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Do Android and iPhone users really want different things?

Jon Gruber has an interesting insight on his blog with the thought that Apple and Google do seem to concentrate on different aspects of their respective mobile experiences:

One thing that I've been thinking about today is that yesterday's announcements really showed how different Apple's priorities are from Google's. What Apple has focused on is making the iPhone feel and look better. It's about how it feels in your hand, about how amazing the new Retina Display looks. It's about even better battery life.

People who prefer Android over the iPhone value different things. I'll bet Android users were more likely to expect that Apple would announce a new UI for notifications, for example.

This reminded me of a conversation that Steve Bryant and I had through the comments on another one of my blog posts regarding "open" mobile platforms (like Android, where you can load any app you want) versus closed mobile platforms (like iPhone/iPad, where you can load only Apple-approved apps). Steve thought that users on each platform consciously wanted a different experience from the other platform, but I wasn't so sure. Steve, maybe I'll have to rethink my position. It's a lot easier to read the public intents of competing companies than it is the mobile masses.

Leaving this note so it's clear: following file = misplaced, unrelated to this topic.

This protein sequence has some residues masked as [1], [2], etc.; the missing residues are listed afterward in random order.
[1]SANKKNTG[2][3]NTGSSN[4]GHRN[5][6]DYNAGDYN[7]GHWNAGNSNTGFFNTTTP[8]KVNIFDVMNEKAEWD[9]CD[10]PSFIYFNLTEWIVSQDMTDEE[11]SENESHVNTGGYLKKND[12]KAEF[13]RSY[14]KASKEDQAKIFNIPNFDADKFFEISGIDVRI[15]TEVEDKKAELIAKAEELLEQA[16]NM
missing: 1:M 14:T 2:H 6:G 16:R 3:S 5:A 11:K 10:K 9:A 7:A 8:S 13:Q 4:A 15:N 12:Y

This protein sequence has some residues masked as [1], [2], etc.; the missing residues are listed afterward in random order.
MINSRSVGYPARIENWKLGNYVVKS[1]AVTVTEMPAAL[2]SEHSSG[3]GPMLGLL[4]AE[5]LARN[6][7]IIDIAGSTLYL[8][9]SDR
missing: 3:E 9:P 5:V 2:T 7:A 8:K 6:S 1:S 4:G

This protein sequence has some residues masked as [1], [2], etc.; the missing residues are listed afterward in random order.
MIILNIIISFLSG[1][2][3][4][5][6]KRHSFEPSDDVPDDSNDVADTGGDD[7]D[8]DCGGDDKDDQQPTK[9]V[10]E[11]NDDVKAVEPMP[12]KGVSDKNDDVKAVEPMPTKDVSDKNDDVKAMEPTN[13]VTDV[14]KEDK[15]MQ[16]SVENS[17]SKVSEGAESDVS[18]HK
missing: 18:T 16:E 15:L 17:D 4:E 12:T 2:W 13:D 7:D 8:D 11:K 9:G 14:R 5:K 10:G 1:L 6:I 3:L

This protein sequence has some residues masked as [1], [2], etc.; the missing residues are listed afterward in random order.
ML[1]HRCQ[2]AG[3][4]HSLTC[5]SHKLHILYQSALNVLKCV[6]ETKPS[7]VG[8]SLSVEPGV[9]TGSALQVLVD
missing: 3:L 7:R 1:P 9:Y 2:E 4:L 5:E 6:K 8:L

Comments (2)

I would say the majority of people could care less about all the tech debates that are going on within the blogosphere and tech mags (e.g. Flash support, app store approval process). Consumers are mainly concerned with getting value for their money, and not having to spend a ton to get a great product. Apps, features, and pricing points are what most will focus on. There's also the "cool" factor that Apple has so masterfully employed via its tried-and-true marketing strategy. Android's doing a decent job catching up in that respect, but both have a way to go before they unseat the current #1 and #2 seat holders, Nokia and RIM.

It's true that techies will want different things than most consumers, but this is only a fraction of the overall market. Google wants to dominate just as much as any other, so they'll do whatever it takes to make sure theirs is the prominent mobile OS. Inherently, Google can't do much about hardware because that's not their forte. It's quite natural that Apple will have to focus more on the user experience related to the device itself. There's a reason they went the vertical integration route and threw in the A4 chip to iPhone 4 and the iPad.

I am very interested in what Android has in store for the future. I do not own a Mac product and do not see myself changing anytime soon.

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